After six years of fundraising and restoration efforts to beautify the African American Burial Grounds in Atlanta, the Historic Oakland Foundation recently announced the completion of its work.
The 3.5-acre area within Oakland Cemetery’s 48 acres has not undergone large-scale restoration in more than a century. But at Friday’s ceremony for the burial grounds, Richard Harker, the foundation’s executive director, said thousands of donors pitched in to provide the $600,000 required to perform extensive hardscape and landscape restoration.
Harker said their roster of supporters includes the Historic Oakland Foundation Board, the city of Atlanta, and the Georgia Power Foundation, among others.
“So much of our history is here in Oakland’s burial grounds,” said Atlanta Mayor Andre Dickens. “The city of Atlanta’s investment in this history, and its lessons, are ongoing ... It is vital that we continue to make major investments in our important public spaces.”
The restoration project began after the foundation completed a ground-penetrating radar survey of the area, which contained more than 800 unmarked graves. Black burial traditions historically involved natural markers like wood, shrubbery, or flowers. Years of neglect left piles of soil covering many of the remaining headstones in the area.
After the hardscape restoration was complete, garden staff installed trees, shrubs, groundcover and other plants.
From the inception of Atlanta’s municipal cemetery in 1850, the burial grounds for enslaved persons and free African Americans were legally segregated from the other sections of the cemetery located east of downtown Atlanta along Memorial Drive. Cemetery officials estimate the Black burial grounds contain more than 12,000 entrepreneurs, educators, ministers, physicians, and other prominent and ordinary citizens who helped to shape the city’s history.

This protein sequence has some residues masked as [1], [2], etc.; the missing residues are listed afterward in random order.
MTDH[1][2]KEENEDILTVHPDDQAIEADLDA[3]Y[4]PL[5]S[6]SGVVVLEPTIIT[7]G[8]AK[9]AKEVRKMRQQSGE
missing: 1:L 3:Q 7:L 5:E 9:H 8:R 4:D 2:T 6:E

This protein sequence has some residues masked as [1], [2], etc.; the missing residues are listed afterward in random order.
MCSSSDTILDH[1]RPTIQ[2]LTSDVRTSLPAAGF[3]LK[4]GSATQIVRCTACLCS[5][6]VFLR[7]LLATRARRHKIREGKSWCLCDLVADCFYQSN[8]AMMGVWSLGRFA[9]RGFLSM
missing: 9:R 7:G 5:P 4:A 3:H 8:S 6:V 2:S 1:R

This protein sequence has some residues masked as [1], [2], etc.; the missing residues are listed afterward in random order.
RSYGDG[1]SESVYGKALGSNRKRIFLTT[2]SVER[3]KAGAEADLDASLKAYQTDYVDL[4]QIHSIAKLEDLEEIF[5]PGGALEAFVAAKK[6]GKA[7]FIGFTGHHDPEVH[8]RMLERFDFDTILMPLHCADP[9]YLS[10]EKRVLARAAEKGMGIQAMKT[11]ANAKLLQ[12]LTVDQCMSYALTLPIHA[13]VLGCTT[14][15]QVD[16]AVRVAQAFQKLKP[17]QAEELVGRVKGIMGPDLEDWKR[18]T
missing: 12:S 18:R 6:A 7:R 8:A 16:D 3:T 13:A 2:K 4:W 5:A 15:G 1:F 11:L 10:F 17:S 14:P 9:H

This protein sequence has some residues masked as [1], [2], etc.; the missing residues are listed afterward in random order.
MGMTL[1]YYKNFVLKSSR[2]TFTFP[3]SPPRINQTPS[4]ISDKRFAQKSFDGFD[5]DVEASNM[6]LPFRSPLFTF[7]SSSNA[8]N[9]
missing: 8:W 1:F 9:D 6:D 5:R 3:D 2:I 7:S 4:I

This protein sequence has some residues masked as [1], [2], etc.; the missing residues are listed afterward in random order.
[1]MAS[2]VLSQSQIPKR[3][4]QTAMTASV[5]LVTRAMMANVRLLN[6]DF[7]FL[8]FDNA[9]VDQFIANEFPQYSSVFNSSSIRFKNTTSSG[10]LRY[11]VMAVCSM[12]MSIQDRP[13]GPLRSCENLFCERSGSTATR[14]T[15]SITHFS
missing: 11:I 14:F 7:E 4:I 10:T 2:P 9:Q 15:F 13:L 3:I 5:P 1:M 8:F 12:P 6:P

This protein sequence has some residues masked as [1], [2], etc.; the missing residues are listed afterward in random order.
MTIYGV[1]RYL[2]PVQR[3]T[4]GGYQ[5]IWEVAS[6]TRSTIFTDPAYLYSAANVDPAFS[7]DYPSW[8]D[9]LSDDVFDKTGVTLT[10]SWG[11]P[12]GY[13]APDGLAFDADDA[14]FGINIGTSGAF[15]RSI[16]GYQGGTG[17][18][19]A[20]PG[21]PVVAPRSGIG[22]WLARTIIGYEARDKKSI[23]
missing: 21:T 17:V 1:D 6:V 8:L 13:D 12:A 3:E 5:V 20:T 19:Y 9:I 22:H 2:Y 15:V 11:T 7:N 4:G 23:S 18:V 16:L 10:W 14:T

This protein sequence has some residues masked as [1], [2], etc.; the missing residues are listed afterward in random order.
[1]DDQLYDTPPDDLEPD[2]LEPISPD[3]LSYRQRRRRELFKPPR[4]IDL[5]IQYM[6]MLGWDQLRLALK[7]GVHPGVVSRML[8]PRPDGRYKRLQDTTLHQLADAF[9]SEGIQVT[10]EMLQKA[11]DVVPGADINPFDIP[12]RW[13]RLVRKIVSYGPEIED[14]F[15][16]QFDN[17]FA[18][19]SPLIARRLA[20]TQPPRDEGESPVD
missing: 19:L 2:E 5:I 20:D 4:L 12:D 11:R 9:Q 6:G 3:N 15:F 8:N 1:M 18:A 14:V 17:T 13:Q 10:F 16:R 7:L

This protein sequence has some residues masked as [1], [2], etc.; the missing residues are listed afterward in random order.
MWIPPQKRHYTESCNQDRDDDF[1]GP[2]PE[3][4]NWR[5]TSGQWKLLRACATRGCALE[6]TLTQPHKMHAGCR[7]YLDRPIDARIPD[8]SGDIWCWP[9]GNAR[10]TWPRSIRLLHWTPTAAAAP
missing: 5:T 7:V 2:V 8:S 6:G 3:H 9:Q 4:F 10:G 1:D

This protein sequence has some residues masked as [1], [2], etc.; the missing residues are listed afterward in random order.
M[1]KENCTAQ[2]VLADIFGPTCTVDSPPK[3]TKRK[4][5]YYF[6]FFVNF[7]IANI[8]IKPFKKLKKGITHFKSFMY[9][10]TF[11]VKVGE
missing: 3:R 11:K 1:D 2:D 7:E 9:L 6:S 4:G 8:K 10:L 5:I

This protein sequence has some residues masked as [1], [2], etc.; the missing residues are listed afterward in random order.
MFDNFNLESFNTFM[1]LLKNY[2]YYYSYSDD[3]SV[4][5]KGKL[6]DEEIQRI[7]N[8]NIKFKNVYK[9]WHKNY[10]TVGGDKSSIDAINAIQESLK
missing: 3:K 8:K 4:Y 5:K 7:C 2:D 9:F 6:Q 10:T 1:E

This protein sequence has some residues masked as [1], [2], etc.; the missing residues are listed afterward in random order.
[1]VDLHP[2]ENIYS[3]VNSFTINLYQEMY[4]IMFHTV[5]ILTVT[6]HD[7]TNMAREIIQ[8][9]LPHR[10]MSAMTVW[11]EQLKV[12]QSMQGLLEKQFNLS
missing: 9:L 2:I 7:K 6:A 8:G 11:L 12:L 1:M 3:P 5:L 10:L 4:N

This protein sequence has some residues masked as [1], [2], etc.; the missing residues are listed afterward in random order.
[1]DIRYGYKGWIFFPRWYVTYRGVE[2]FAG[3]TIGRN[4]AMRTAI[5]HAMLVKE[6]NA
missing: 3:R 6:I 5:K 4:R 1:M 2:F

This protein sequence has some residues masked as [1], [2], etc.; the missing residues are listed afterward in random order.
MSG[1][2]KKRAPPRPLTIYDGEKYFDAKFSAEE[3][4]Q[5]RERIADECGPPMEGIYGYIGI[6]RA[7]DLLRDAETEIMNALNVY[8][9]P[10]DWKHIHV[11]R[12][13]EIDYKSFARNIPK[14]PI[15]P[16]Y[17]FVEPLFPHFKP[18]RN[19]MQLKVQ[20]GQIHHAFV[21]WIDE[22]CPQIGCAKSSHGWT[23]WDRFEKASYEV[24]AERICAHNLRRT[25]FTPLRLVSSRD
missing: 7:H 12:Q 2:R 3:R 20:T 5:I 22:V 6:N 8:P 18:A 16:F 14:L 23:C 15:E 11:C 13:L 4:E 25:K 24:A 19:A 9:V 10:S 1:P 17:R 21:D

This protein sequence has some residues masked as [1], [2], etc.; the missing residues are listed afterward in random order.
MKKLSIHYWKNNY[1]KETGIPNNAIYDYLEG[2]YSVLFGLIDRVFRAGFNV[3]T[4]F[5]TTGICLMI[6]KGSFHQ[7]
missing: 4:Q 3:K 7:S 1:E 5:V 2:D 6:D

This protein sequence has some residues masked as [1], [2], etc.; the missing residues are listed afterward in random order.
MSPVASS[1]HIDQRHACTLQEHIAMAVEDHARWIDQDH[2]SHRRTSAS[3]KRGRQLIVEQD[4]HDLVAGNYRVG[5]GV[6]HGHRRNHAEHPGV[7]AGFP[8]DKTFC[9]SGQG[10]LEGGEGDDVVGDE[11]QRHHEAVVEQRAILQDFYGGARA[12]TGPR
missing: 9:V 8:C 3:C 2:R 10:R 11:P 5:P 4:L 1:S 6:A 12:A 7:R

The Historic Oakland Foundation’s large-scale restoration projects also include work in the Jewish Burial Ground and the area around the gravesite of legendary golfer Bobby Jones.
Other dignitaries resting at Oakland Cemetery include Maynard Jackson, Atlanta’s first Black mayor, former Atlanta Mayor Ivan Allen, Jr., and Bishop Wesley John Gaines, co-founder of Morris Brown Collège, county music star Kenny Rogers and Gone With the Wind novelist Margaret Mitchell.
“The restoration of the African American Burial Grounds only begins to reveal some of the depth and contributions of Atlanta’s African American community,” said Valerie Jackson, Maynard Jackson’s widow.